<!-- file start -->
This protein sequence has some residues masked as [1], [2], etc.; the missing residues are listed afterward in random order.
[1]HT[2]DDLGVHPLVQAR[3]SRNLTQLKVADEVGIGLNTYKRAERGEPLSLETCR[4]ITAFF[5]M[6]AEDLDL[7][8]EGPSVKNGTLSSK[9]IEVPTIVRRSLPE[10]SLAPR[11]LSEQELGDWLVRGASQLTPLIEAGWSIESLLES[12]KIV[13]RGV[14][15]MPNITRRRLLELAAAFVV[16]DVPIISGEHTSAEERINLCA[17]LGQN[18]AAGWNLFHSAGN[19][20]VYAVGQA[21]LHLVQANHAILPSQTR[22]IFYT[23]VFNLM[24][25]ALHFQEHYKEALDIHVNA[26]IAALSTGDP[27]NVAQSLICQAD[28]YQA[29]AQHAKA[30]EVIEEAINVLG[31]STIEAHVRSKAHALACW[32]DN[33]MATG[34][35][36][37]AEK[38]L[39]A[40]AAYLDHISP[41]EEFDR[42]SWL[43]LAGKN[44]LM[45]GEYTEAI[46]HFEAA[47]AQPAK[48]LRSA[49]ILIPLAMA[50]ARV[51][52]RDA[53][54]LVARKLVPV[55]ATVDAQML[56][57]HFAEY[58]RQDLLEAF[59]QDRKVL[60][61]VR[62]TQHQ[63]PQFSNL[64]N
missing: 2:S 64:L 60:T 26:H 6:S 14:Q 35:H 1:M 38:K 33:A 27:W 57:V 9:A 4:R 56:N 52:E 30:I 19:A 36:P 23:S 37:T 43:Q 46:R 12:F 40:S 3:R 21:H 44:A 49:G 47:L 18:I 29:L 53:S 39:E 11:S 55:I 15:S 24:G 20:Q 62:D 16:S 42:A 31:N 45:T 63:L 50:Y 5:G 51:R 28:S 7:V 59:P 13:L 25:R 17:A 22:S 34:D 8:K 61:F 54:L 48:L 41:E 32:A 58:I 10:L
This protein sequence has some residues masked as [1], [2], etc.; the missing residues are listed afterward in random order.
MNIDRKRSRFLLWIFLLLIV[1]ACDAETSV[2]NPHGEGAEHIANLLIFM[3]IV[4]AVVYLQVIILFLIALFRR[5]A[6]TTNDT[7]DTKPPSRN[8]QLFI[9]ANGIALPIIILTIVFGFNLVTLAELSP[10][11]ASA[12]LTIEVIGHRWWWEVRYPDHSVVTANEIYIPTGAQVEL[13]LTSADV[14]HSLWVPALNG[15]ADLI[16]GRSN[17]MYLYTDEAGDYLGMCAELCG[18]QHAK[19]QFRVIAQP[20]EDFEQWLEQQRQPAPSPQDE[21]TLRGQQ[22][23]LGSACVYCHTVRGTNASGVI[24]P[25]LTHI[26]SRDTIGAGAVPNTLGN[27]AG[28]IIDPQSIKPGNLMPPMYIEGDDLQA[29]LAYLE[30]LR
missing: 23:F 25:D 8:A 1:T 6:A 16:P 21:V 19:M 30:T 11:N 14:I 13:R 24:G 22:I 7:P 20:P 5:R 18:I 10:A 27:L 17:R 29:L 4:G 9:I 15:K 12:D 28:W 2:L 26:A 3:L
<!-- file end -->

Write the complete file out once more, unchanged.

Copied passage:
This protein sequence has some residues masked as [1], [2], etc.; the missing residues are listed afterward in random order.
[1]HT[2]DDLGVHPLVQAR[3]SRNLTQLKVADEVGIGLNTYKRAERGEPLSLETCR[4]ITAFF[5]M[6]AEDLDL[7][8]EGPSVKNGTLSSK[9]IEVPTIVRRSLPE[10]SLAPR[11]LSEQELGDWLVRGASQLTPLIEAGWSIESLLES[12]KIV[13]RGV[14][15]MPNITRRRLLELAAAFVV[16]DVPIISGEHTSAEERINLCA[17]LGQN[18]AAGWNLFHSAGN[19][20]VYAVGQA[21]LHLVQANHAILPSQTR[22]IFYT[23]VFNLM[24][25]ALHFQEHYKEALDIHVNA[26]IAALSTGDP[27]NVAQSLICQAD[28]YQA[29]AQHAKA[30]EVIEEAINVLG[31]STIEAHVRSKAHALACW[32]DN[33]MATG[34][35][36][37]AEK[38]L[39]A[40]AAYLDHISP[41]EEFDR[42]SWL[43]LAGKN[44]LM[45]GEYTEAI[46]HFEAA[47]AQPAK[48]LRSA[49]ILIPLAMA[50]ARV[51][52]RDA[53][54]LVARKLVPV[55]ATVDAQML[56][57]HFAEY[58]RQDLLEAF[59]QDRKVL[60][61]VR[62]TQHQ[63]PQFSNL[64]N
missing: 2:S 64:L 60:T 26:H 6:S 14:Q 35:H 1:M 38:K 33:A 27:W 57:V 9:A 4:R 56:N 52:E 30:I 19:A 36:P 23:S 37:T 43:Q 46:R 12:F 40:S 3:R 21:H 44:A 49:G 47:L 18:I 29:L 53:S 39:E 11:S 55:I 15:S 24:G 20:Q 62:D 16:S 42:A 31:N 45:T 63:L 50:Y 5:G 51:R 28:S 7:V 59:P 13:L 25:R 17:A 22:S 34:D 8:K 61:F 54:L 48:L 41:E 32:A 58:I 10:L
This protein sequence has some residues masked as [1], [2], etc.; the missing residues are listed afterward in random order.
MNIDRKRSRFLLWIFLLLIV[1]ACDAETSV[2]NPHGEGAEHIANLLIFM[3]IV[4]AVVYLQVIILFLIALFRR[5]A[6]TTNDT[7]DTKPPSRN[8]QLFI[9]ANGIALPIIILTIVFGFNLVTLAELSP[10][11]ASA[12]LTIEVIGHRWWWEVRYPDHSVVTANEIYIPTGAQVEL[13]LTSADV[14]HSLWVPALNG[15]ADLI[16]GRSN[17]MYLYTDEAGDYLGMCAELCG[18]QHAK[19]QFRVIAQP[20]EDFEQWLEQQRQPAPSPQDE[21]TLRGQQ[22][23]LGSACVYCHTVRGTNASGVI[24]P[25]LTHI[26]SRDTIGAGAVPNTLGN[27]AG[28]IIDPQSIKPGNLMPPMYIEGDDLQA[29]LAYLE[30]LR
missing: 23:F 25:D 8:A 1:T 6:A 16:P 21:V 19:M 30:T 11:N 14:I 13:R 24:G 22:I 7:P 20:P 5:R 18:I 10:A 27:L 17:R 29:L 4:G 9:I 15:K 12:D 28:W 2:L 26:A 3:L